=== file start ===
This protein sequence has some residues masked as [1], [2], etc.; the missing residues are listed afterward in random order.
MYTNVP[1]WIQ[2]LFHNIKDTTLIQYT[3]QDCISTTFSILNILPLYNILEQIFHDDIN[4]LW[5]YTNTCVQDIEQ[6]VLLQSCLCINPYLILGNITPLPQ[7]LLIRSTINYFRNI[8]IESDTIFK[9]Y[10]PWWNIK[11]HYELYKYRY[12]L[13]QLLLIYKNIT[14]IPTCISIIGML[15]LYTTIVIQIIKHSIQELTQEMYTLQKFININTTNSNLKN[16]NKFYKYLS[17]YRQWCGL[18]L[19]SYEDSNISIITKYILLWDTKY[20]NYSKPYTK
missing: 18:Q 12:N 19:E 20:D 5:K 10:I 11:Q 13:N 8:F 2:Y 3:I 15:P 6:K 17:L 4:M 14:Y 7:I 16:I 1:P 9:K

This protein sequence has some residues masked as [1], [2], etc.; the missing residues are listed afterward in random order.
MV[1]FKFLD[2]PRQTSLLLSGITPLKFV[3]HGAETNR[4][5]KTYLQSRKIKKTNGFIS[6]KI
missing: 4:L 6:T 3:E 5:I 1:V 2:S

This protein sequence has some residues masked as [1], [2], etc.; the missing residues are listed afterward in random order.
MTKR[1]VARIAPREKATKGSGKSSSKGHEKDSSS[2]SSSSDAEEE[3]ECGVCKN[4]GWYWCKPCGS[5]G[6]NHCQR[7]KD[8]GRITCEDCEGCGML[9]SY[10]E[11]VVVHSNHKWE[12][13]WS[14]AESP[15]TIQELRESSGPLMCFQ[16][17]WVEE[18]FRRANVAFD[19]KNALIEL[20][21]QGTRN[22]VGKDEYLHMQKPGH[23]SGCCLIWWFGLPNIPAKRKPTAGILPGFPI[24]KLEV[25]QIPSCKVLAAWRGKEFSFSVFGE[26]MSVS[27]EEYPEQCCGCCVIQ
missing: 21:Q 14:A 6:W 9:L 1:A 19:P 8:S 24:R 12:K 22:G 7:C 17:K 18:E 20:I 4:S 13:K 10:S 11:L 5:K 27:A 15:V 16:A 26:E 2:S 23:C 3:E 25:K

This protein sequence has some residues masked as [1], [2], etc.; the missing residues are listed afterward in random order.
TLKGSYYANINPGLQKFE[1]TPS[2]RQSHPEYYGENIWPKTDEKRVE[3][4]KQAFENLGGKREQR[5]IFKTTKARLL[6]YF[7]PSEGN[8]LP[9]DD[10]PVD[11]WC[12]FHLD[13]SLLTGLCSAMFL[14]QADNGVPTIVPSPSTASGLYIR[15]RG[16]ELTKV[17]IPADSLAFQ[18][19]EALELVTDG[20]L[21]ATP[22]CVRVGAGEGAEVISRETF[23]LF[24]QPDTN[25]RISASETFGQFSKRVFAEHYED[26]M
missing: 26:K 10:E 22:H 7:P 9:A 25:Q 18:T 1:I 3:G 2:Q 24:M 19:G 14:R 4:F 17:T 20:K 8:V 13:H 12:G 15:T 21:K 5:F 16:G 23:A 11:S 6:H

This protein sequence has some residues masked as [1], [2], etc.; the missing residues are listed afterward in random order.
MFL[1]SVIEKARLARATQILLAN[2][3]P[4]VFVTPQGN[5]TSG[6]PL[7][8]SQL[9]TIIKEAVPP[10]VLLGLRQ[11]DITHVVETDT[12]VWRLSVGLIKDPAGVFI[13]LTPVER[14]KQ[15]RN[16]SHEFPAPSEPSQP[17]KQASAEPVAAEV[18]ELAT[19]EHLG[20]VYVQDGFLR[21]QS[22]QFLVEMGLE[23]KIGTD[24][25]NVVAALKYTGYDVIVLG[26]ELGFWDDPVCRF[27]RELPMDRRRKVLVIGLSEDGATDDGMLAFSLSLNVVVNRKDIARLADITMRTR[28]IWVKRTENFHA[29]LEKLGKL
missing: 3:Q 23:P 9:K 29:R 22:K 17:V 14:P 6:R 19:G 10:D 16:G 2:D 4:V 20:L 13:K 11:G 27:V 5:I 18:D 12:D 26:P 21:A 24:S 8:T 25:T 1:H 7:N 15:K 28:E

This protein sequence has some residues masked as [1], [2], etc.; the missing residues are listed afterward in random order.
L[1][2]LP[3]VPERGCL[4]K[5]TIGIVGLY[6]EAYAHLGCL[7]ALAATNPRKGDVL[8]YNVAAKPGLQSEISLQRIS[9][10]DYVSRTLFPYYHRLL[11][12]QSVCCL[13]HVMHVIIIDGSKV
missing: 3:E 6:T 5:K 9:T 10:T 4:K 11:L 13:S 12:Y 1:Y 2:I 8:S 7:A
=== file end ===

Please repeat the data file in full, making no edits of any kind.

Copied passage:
This protein sequence has some residues masked as [1], [2], etc.; the missing residues are listed afterward in random order.
MYTNVP[1]WIQ[2]LFHNIKDTTLIQYT[3]QDCISTTFSILNILPLYNILEQIFHDDIN[4]LW[5]YTNTCVQDIEQ[6]VLLQSCLCINPYLILGNITPLPQ[7]LLIRSTINYFRNI[8]IESDTIFK[9]Y[10]PWWNIK[11]HYELYKYRY[12]L[13]QLLLIYKNIT[14]IPTCISIIGML[15]LYTTIVIQIIKHSIQELTQEMYTLQKFININTTNSNLKN[16]NKFYKYLS[17]YRQWCGL[18]L[19]SYEDSNISIITKYILLWDTKY[20]NYSKPYTK
missing: 18:Q 12:N 19:E 20:D 5:K 10:I 11:Q 13:N 8:F 2:Y 3:I 15:P 6:K 17:L 4:M 14:Y 7:I 16:I 1:P 9:K

This protein sequence has some residues masked as [1], [2], etc.; the missing residues are listed afterward in random order.
MV[1]FKFLD[2]PRQTSLLLSGITPLKFV[3]HGAETNR[4][5]KTYLQSRKIKKTNGFIS[6]KI
missing: 4:L 6:T 3:E 5:I 1:V 2:S

This protein sequence has some residues masked as [1], [2], etc.; the missing residues are listed afterward in random order.
MTKR[1]VARIAPREKATKGSGKSSSKGHEKDSSS[2]SSSSDAEEE[3]ECGVCKN[4]GWYWCKPCGS[5]G[6]NHCQR[7]KD[8]GRITCEDCEGCGML[9]SY[10]E[11]VVVHSNHKWE[12][13]WS[14]AESP[15]TIQELRESSGPLMCFQ[16][17]WVEE[18]FRRANVAFD[19]KNALIEL[20][21]QGTRN[22]VGKDEYLHMQKPGH[23]SGCCLIWWFGLPNIPAKRKPTAGILPGFPI[24]KLEV[25]QIPSCKVLAAWRGKEFSFSVFGE[26]MSVS[27]EEYPEQCCGCCVIQ
missing: 21:Q 14:A 6:W 9:L 1:A 19:P 8:S 24:R 12:K 22:G 7:C 17:K 18:E 20:I 4:S 13:K 10:S 11:L 5:K 27:A 15:V 16:A 26:E 2:S 23:C 3:E 25:K

This protein sequence has some residues masked as [1], [2], etc.; the missing residues are listed afterward in random order.
TLKGSYYANINPGLQKFE[1]TPS[2]RQSHPEYYGENIWPKTDEKRVE[3][4]KQAFENLGGKREQR[5]IFKTTKARLL[6]YF[7]PSEGN[8]LP[9]DD[10]PVD[11]WC[12]FHLD[13]SLLTGLCSAMFL[14]QADNGVPTIVPSPSTASGLYIR[15]RG[16]ELTKV[17]IPADSLAFQ[18][19]EALELVTDG[20]L[21]ATP[22]CVRVGAGEGAEVISRETF[23]LF[24]QPDTN[25]RISASETFGQFSKRVFAEHYED[26]M
missing: 26:K 10:E 22:H 7:P 9:A 25:Q 18:T 1:I 3:G 2:Q 24:M 19:G 14:R 4:F 17:T 20:K 8:V 13:H 12:G 15:T 21:K 5:F 16:G 23:A 11:S 6:H

This protein sequence has some residues masked as [1], [2], etc.; the missing residues are listed afterward in random order.
MFL[1]SVIEKARLARATQILLAN[2][3]P[4]VFVTPQGN[5]TSG[6]PL[7][8]SQL[9]TIIKEAVPP[10]VLLGLRQ[11]DITHVVETDT[12]VWRLSVGLIKDPAGVFI[13]LTPVER[14]KQ[15]RN[16]SHEFPAPSEPSQP[17]KQASAEPVAAEV[18]ELAT[19]EHLG[20]VYVQDGFLR[21]QS[22]QFLVEMGLE[23]KIGTD[24][25]NVVAALKYTGYDVIVLG[26]ELGFWDDPVCRF[27]RELPMDRRRKVLVIGLSEDGATDDGMLAFSLSLNVVVNRKDIARLADITMRTR[28]IWVKRTENFHA[29]LEKLGKL
missing: 3:Q 23:P 9:K 29:R 22:K 17:V 14:P 6:R 19:G 10:D 16:G 2:D 4:V 20:L 13:K 11:G 27:V 5:I 18:D 12:D 26:P 21:A 24:S 8:T 25:T 1:H 7:N 15:K 28:E

This protein sequence has some residues masked as [1], [2], etc.; the missing residues are listed afterward in random order.
L[1][2]LP[3]VPERGCL[4]K[5]TIGIVGLY[6]EAYAHLGCL[7]ALAATNPRKGDVL[8]YNVAAKPGLQSEISLQRIS[9][10]DYVSRTLFPYYHRLL[11][12]QSVCCL[13]HVMHVIIIDGSKV
missing: 3:E 6:T 5:K 9:T 10:T 4:K 11:L 13:S 12:Y 1:Y 2:I 8:S 7:A